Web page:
Synaptobrevin I mediates exocytosis of CGRP from sensory neurons and inhibition by botulinum toxins reflects their anti-nociceptive potential
ABSTRACT Calcitonin-gene-related peptide (CGRP), a potent vasodilator that mediates inflammatory pain, is elevated in migraine; nevertheless, little is known about its release from sensory neurons. In this study, CGRP was found to occur in the majority of neurons from rat trigeminal ganglia, together with the three exocytotic SNAREs [SNAP25, syntaxin 1 and the synaptobrevin (Sbr, also known as VAMP) isoforms] and synaptotagmin. Ca(2+)-dependent CGRP release was evoked with K(+)-depolarisation and, to lower levels, by capsaicin or bradykinin from neurons that contain the vanilloid receptor 1 and/or bradykinin receptor 2. Botulinum neurotoxin (BoNT) type A cleaved SNAP25 and inhibited release triggered by K(+) > bradykinin > capsaicin. Unlike BoNT type D, BoNT type B did not affect exocytosis, even though the neurons possess its receptor and Sbr II and Sbr III got proteolysed (I is resistant in rat) but, in mouse neurons, it additionally cleaved Sbr I and blocked transmitter release. Sbr I and II were found in CGRP-containing vesicles, and each was shown to separately form a SNARE complex. These new findings, together with punctate staining of Sbr I and CGRP in neurites, implicate isoform Sbr I in exocytosis from large dense-core vesicles together with SNAP25 (also, probably, syntaxin 1 because BoNT type C1 caused partial cleavage and inhibition); this differs from Sbr-II-dependent release of transmitters from small synaptic vesicles. Such use of particular Sbr isoform(s) by different neurons raises the functional implications for other cells previously unrecognised.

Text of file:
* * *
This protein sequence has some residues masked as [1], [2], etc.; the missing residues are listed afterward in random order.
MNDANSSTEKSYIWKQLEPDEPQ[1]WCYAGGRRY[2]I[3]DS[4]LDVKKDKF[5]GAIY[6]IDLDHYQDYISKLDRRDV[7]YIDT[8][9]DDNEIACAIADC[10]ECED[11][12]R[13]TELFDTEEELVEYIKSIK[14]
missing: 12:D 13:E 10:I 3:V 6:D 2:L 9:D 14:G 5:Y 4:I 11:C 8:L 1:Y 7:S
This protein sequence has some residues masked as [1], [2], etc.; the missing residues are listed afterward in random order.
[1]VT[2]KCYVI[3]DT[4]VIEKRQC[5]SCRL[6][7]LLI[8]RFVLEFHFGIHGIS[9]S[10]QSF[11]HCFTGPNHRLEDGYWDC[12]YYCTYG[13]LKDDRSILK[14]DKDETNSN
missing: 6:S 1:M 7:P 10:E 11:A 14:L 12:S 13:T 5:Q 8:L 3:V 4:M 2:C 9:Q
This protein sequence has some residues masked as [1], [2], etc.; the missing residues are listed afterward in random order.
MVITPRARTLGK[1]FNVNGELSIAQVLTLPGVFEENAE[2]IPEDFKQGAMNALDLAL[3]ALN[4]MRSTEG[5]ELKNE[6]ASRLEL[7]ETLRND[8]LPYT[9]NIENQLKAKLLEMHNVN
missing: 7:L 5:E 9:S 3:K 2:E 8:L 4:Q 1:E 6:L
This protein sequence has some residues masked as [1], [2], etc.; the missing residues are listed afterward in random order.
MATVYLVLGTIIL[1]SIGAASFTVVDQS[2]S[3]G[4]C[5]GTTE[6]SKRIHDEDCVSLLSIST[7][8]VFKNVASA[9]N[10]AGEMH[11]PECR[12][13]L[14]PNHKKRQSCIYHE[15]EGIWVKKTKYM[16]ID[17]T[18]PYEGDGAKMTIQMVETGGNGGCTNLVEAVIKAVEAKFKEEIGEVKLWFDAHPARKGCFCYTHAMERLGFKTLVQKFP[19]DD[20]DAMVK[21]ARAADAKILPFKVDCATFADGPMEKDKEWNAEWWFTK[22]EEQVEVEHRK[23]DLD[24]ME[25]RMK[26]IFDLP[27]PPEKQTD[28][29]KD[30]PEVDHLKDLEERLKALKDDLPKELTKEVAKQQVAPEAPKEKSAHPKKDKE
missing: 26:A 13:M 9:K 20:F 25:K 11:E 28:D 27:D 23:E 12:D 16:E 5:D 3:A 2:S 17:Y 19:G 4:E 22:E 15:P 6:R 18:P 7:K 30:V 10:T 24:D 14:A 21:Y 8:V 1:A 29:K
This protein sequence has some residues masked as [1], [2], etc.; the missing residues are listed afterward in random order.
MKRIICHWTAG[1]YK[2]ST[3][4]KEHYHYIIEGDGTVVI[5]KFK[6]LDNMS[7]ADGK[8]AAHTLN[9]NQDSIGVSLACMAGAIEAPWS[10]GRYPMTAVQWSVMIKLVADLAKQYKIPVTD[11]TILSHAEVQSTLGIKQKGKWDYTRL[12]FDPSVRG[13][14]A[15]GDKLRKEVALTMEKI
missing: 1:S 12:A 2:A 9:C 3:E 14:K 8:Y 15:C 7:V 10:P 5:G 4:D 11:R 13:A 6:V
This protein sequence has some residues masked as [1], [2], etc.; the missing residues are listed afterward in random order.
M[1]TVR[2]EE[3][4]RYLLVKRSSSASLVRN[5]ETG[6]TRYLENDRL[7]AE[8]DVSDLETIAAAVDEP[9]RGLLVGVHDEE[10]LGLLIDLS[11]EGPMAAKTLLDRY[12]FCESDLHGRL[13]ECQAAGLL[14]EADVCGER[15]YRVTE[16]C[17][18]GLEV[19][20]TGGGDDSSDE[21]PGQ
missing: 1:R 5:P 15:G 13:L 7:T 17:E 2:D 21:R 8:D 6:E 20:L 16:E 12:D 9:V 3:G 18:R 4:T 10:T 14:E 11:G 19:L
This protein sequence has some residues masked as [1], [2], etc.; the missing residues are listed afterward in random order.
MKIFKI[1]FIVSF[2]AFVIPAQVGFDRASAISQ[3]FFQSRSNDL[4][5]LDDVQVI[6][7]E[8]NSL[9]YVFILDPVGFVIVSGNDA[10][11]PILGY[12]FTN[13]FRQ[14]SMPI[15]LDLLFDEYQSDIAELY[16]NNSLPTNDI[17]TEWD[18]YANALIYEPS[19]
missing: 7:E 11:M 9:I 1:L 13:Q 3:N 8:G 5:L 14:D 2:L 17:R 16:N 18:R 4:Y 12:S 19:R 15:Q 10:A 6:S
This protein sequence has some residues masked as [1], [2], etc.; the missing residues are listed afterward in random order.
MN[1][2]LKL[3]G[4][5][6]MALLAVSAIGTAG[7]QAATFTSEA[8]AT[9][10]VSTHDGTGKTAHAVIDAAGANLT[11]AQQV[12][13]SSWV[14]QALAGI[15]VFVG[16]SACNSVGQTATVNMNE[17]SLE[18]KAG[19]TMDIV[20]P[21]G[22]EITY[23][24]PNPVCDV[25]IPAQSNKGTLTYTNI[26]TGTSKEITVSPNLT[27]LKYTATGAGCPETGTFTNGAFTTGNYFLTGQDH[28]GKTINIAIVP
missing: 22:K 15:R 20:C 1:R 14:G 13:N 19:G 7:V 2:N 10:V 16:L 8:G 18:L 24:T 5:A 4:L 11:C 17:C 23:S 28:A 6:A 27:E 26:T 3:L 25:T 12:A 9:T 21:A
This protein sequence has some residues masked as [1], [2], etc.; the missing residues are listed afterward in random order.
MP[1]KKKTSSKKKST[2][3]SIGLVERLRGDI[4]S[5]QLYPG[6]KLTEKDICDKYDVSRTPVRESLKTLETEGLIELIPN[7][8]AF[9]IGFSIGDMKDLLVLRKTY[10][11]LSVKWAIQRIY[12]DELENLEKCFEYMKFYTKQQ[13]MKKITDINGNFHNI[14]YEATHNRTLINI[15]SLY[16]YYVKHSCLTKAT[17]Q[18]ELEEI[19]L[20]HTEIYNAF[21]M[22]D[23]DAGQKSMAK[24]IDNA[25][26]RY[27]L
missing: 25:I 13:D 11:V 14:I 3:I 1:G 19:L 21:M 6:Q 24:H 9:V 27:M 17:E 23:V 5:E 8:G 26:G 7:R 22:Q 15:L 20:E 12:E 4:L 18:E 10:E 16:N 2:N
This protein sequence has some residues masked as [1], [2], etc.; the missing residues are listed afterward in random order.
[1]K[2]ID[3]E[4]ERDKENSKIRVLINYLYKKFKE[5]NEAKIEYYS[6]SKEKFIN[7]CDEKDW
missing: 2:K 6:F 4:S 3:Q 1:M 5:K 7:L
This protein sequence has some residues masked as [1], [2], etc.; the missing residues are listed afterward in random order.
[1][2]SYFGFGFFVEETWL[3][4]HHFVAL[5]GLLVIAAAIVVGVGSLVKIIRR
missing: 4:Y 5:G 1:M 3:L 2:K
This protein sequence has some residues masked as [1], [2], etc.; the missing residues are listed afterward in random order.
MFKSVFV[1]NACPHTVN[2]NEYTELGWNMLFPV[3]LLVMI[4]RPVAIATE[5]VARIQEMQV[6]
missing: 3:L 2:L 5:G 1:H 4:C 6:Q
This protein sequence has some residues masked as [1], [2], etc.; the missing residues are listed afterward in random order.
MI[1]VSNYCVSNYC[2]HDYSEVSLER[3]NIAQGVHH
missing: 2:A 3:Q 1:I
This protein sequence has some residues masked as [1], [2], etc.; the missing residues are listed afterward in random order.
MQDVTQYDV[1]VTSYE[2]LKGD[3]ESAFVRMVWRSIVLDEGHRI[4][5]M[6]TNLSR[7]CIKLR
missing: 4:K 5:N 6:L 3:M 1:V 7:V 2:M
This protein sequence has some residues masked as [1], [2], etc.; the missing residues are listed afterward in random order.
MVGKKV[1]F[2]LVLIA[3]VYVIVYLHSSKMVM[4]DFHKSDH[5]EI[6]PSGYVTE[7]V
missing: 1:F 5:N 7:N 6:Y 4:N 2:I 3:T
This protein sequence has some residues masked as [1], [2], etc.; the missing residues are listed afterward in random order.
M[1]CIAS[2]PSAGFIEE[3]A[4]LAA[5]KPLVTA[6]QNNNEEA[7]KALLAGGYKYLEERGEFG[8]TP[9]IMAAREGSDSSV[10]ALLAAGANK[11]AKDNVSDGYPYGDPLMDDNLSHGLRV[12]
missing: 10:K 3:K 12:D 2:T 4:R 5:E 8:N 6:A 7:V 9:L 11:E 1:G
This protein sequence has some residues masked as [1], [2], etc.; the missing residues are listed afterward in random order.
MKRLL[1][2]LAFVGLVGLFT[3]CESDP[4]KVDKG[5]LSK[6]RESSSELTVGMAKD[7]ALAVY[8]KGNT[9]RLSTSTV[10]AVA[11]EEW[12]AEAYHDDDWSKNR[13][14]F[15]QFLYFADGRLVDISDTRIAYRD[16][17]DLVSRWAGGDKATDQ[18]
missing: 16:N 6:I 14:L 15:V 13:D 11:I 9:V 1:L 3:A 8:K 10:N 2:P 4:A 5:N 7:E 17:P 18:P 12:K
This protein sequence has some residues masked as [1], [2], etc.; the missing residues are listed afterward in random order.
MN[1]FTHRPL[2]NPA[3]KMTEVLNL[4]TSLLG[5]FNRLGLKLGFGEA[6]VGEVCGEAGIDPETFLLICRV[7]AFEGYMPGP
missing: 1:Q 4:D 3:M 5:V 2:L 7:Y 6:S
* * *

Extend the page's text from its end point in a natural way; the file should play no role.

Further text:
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ABSTRACT: Calcitonin gene-related peptide (CGRP) is a 37-amino acid neuropeptide. Discovered 30 years ago, it is produced as a consequence of alternative RNA processing of the calcitonin gene. CGRP has two major forms (α and β). It belongs to a group of peptides that all act on an unusual receptor family. These receptors consist of calcitonin receptor-like receptor (CLR) linked to an essential receptor activity modifying protein (RAMP) that is necessary for full functionality. CGRP is a highly potent vasodilator and, partly as a consequence, possesses protective mechanisms that are important for physiological and pathological conditions involving the cardiovascular system and wound healing. CGRP is primarily released from sensory nerves and thus is implicated in pain pathways. The proven ability of CGRP antagonists to alleviate migraine has been of most interest in terms of drug development, and knowledge to date concerning this potential therapeutic area is discussed. Other areas covered, where there is less information known on CGRP, include arthritis, skin conditions, diabetes, and obesity. It is concluded that CGRP is an important peptide in mammalian biology, but it is too early at present to know if new medicines for disease treatment will emerge from our knowledge concerning this molecule.Physiological Reviews 10/2014; 94(4):1099-1142. DOI:10.1152/physrev.00034.2013 · 29.04 Impact Factor
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ABSTRACT: Botulinum toxin A (BTX-A) blocks the release of acetylcholine vesicles into the synaptic space, and has been clinically used for aesthetic indications, neuromuscular disorders and hyperhidrosis. Several studies have demonstrated that BTX-A enhanced the blood flow and improved ischemia in animal models. Our objective was to assess the effects of BTX-A on cutaneous ischemia-reperfusion (I/R) injuries, mimicking decubitus ulcers. The administration of BTX-A in I/R areas significantly inhibited the formation of decubitus-like ulcer in cutaneous I/R injury mouse model. The number of CD31(+) vessels and αSMA(+) pericytes or myofibroblasts in wounds were significantly increased in the I/R mice treated with BTX-A. The hypoxic area and the number of oxidative stress-associated DNA-damaged cells and apoptotic cells in the I/R sites were reduced by BTX-A administration. In an in vitro assay, BTX-A significantly prevented the oxidant-induced intracellular accumulation of reactive oxygen species (ROS) in vascular endothelial cells. Furthermore, the administration of BTX-A completely suppressed the ulcer formation in an intermittent short-time cutaneous I/R injury model. These results suggest that BTX-A might have protective effects against ulcer formation after cutaneous I/R injury by enhancing angiogenesis and inhibiting hypoxia-induced cellular damage. Exogenous application of BTX-A might have therapeutic potential for cutaneous I/R injuries.
Article: Migren Tedavisinde Botulinum ToksiniNoropsikiyatri Arsivi 08/2013; 50(1):36-40. DOI:10.4274/npa.y7198 · 0.13 Impact Factor